6. 1

    I hope I wasn't too late in sending this message. I think the biggest thing people forgot as indie devs is they are basically business owners. You are no longer just a dev building a product but if your by yourself you have many different hats to wear. I think if you don't like marketing you should get a cofounder who good at that. Also when creating a product I think the 2 most important things that should be done before that is how exactly will I market this product and how will I monetize and what kind of income can I expect from it. So you would be able to set measurable goals. You can have the best product in the world but if no one sees it or no one is willing to pay for it or no monetization possible then your basically creating projects for your resume for a job search. I think the website looks great but in the future you need to see how are you going to market the product and how you can make money from it because you are running a business. Even nonprofit are making revenue and they use that they expand their reach

    1. 1

      Thanks for your insight. To my defense, it's not like I went into this without understanding that it could flop, nor that it would require some marketing. I guess in the end it comes down to a balance between just getting something out there to test it and having all kind of plans for marketing and monetization. In this case I skewed towards the former.

  7. 1

    I just signed up and tried using it, but I got lot of difficulties using it and I noticed numerous things.
    • I got an error message after signing up with Google, but it worked and was quick.
    • In the Add Data page, the date is not auto-formatted so it didn't recognize what I entered.
    • Other fields shouldn't be required. If it's left empty you should assume it's 0.
    • I'd rearrange the field and make them easier to comprehend and fill, and add text placeholders.
    • The homepage UI/UX could be improved as well to demonstrate how it can be used and why.

    Overall, it's an interesting idea and you're tapping into a valuable audience.

    1. 1

      Thank you. I'm aware there are quite a few improvements to be made. Some small, some big. This is sort of the gist of the challenge I'm facing, do i continue to develop/maintain when I'm having difficulties seeing the prospects of monetization. A bit of a chicken and the egg problem.

  8. 1

    Even going viral won't help if you can't monetize the product. I've build a viral app that had 2 million downloads over its lifetime, 500k in a month and you know where it is?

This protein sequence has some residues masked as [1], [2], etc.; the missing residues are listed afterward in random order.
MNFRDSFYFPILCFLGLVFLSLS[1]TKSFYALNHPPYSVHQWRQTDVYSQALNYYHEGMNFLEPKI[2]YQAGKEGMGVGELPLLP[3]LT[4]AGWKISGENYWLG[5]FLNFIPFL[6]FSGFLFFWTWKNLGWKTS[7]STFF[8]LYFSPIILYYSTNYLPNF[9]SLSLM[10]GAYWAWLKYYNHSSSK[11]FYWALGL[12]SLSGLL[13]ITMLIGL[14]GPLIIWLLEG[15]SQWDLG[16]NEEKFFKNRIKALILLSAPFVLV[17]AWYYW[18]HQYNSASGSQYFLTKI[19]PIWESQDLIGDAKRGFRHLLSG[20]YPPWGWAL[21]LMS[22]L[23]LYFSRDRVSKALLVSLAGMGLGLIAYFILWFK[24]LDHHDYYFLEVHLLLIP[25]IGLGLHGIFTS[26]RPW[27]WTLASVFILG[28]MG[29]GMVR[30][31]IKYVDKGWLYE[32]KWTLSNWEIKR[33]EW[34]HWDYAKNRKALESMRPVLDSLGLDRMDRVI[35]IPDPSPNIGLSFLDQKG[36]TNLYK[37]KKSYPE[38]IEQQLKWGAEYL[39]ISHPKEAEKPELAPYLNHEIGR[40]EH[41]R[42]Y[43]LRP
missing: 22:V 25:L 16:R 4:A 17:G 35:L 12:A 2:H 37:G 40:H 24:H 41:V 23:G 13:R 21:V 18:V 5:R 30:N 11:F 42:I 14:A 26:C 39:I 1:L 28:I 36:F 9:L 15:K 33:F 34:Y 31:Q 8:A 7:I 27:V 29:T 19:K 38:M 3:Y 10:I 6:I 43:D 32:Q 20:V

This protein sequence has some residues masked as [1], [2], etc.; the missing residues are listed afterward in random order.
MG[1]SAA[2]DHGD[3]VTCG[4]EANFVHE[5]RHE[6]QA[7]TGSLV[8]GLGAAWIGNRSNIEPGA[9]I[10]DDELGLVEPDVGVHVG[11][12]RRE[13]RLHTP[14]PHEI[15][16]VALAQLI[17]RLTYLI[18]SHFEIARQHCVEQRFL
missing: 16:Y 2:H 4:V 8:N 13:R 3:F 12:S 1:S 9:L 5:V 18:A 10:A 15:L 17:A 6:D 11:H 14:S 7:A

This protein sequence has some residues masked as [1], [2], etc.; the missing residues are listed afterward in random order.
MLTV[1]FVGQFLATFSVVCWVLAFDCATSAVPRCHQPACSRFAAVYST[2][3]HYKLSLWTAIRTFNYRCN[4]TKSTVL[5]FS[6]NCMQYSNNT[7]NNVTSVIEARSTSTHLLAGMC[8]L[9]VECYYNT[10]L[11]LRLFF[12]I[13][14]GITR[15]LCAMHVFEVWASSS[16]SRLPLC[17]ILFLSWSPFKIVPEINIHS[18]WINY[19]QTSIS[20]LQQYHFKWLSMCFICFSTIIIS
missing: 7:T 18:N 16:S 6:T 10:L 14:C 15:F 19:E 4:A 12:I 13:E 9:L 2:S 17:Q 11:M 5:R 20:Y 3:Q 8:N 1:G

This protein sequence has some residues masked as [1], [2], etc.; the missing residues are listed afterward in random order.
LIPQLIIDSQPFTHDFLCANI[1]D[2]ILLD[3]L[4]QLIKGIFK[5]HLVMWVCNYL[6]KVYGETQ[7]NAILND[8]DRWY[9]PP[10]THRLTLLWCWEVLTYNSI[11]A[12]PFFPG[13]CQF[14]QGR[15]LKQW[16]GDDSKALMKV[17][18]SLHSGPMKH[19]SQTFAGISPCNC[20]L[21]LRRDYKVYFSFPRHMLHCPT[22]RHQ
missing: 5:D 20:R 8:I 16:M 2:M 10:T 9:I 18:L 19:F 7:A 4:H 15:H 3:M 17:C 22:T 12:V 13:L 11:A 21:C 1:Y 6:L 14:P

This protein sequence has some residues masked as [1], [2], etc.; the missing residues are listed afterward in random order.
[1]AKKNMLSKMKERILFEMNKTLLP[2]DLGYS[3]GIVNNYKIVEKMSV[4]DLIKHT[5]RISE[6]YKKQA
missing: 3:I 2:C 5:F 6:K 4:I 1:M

It's dead because we couldn't monetize it.

    Don't wait or hope for that but try to engineer your success with what's in your control like working on the right problems in the right market.

    1. 1

      I'm fully aligned with you on that. Question is whether there is a potential or not. I'm guessing not, but trying to get some external advice here. If I understand correctly your advice is to move on.

      1. 2

        Not necessarily, I don't have have the amount of insights that you have into your company.

        I think you should move on from hoping for it to go viral.
        I see couple main ways forward for you:

        1. Accept that it's not a business but a pet project and leave it out there as a showcase of your work

        2. Try to monetize the current solution and see what happens, people might leave but at least you know what you have then

        3. Pivot and make something out of it that can be monetized

        4. Kill it

  9. 1

    Understand your market and customer.

    Who is this person? Why do they want to check their net-worth? How often do they want do this activity?

    Can you introduce some viral growth loops inside the app? Like anonymous rankings of how well do you fair as compared to someone else in the same group?

    Then you can even make a community. r/FATFire is one of the most popular communities.

    Overall nothing goes viral on it's own. There's always some core value that makes people want to talk about it.

    Work on increasing that and making sure your product is the better / faster / cheaper financial tracker on the internet that more accessible than others or gives better insights etc.

    Once your product is proven to be a great fit (PMF) then you can solely focus on multiplying this effect and working on virality.

    1. 1

      Thanks. I didn't actually expect going viral, so that was a bit of an exaggeration. Thanks for your suggestions.

  10. 1

    One thing I've known for running my business is that going viral does not guarantee you success.

    My first few posts got me 1k users in less than 2 months but more than 50% of them fell away in the next few months. These are not an engaged and invested audience for my business.

    If you are really invested and interested in this product, there are tons of way to promote and grow your business.

    Going viral will not necessarily guarantee you success but Consistency in promoting your product will.

  11. 1

    I'm curious what features your current users find useful? On the first glance, the landing page did not seem to present the value added.

    1. 1

      That's interesting. Maybe the problem is that there actually isn't much value added. I mean it's a fairly simple "product". You just track your financial data in a somewhat public manner. I'm probably not the best marketer but I do find it difficult to fluff up the value it offers, for instance on the landing page.

      1. 1

        🤔 Perhaps the question to answer is, "How would a fire person benefit from seeing and sharing the net worth?"

  12. 1

    Well, instead of aiming for it to "go viral" maybe instead find a way to make it so that 5 people love the product?

    https://www.ycombinator.com/library/4D-yc-s-essential-startup-advice

    1. 1

      Sorry, the going viral thing was an exaggeration. I didn't really expect that. Actually, I do have at least 5 persons that seems to love the product.

      1. 1

        Well if that's the case, ask them what about the product that they love, and then build on top of tha?